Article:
Considered a historic Los Angeles monument, the El Rey Theatre is an energetically-charged Art Deco icon that, since its metamorphoses into live show venue in 1994, has hosted the performances of many burgeoning Los Angeles bands.
With its juxtaposed qualities of Southern Californian cultural relevance and warm intimacy, the El Rey acted as the perfect backdrop for the musical prowess of two Los Angeles-based bands.
The first, KROQ favorite and headliner, [lastfm link_type=”artist_info”]Foster the People[/lastfm], reached emphatic international fame almost immediately when they showcased their indie dance-pop for free at The Echo in January of this year. The second, the relatively unknown opening band, [lastfm link_type=”artist_info”]Electric Guest[/lastfm], is already wooing audiences with their electronic-tinged neo-psychedelic soul–even after only a handful of shows to date.
As evidenced by both their first-rate performances at the El Rey last Friday, Foster The People and Electric Guest share more than sonic and geographic similarities; these two bands seem destined to share similar paths of success.
With a shy and unassuming air, when Electric Guest took the stage, the subtle musical magic they were about to create might not have been apparent to a crowd of young, die-hard Foster the People fans.
The creative vision of lead singer, [lastfm link_type=”artist_info”]Asa Taccone[/lastfm], and drummer,[lastfm link_type=”artist_info”] Matthew Compton[/lastfm], the band is comprised of seasoned musicians who, on the night of the show, maintained an organic dreaminess to their tone while staying musically tight. Producer [lastfm link_type=”artist_info”]Brian Burton [/lastfm](a/k/a [lastfm link_type=”artist_info”]Danger Mouse[/lastfm] of [lastfm link_type=”artist_info”]Gnarls Barkley[/lastfm] and [lastfm link_type=”artist_info”]Broken Bells[/lastfm] fame) took notice of this talent and is producing Electric Guest’s upcoming album.
However, their potentiality doesn’t exist squarely in just being great musicians. Emotionally speaking, Electric Guest is a very visceral experience. A combination of spirituality-infused storytelling and fluid musical movements of pure soul evoke a sense of sonic sorcery, with songs like “Awake,” “Amber,” and “Under The Gun” burrowing deep into the subconscious.
While this all sounds incredibly intense, Electric Guest managed to diffuse any over-emotionalism with a few melodic, but dance-driven ’60s-esque joints like “This Head I Hold” and “Waves.” Taccone acts as a darkly alluring nucleus to the magnetic energy of Electric Guest. With an onstage energy reminiscent of [lastfm link_type=”artist_info”]Prince[/lastfm], Taccone’s boyish face never loses a sense of ecstatical passion, vacillating between introspective brooding and illuminating charm.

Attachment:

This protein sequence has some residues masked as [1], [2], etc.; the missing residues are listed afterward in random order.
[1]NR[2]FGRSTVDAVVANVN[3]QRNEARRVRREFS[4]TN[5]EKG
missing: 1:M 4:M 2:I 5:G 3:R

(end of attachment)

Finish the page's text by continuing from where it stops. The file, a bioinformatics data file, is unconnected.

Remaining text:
Renowned for their ability to send hordes of indie kids into dancing frenzies, Foster the People continued this pattern of beat-based shamanic fervor, charging the stage with wild, primal energy.
A sold-out show, the El Rey Theater was brimming with Foster the People’s unique breed of insatiable fan: young, but musically-intelligent indie rockers with their ear on the pulse of a refreshing, experimental sound.
A little over six months gone from their free Echo residency, Foster the People do not have the same endearing self-conscious clamor, but what they have developed in exchange is polished possession.
With eyes alight in almost demonic intensity, lead singer [lastfm link_type=”artist_info”]Mark Foster[/lastfm] seems to shrewdly control the energy of both his band and the crowd. Playing hit songs like the radio-darling “Pumped Up Kicks” and “Helena Beat,” Foster seems instinctively in tune with his audience, never letting them slip into that disquieting lull which new bands are apt to inspire with their lack of confidence.
Not that Foster the People really would have had a problem with that anyway; their crowd seemed to have come into the venue drenched with unwavering adoration.
The band could have played a mediocre set and still impressed their devoted fans, but undoubtedly, that energy fed into Foster the People’s raw onstage swagger. Indeed, a band of talented musicians would never have a chance to play a bad show with an audience that exalting.
With the lights glittering on the art deco chandeliers of the El Rey, the romantic red curtains drew in ceremoniously, leaving the crowd breathless, beautifully spent, and full of an unaffected happiness that could only be conjured up by a night full of sweet psychedelic grooves, playful beats, and an intrinsic sonic connection to the poetic heart of Los Angeles.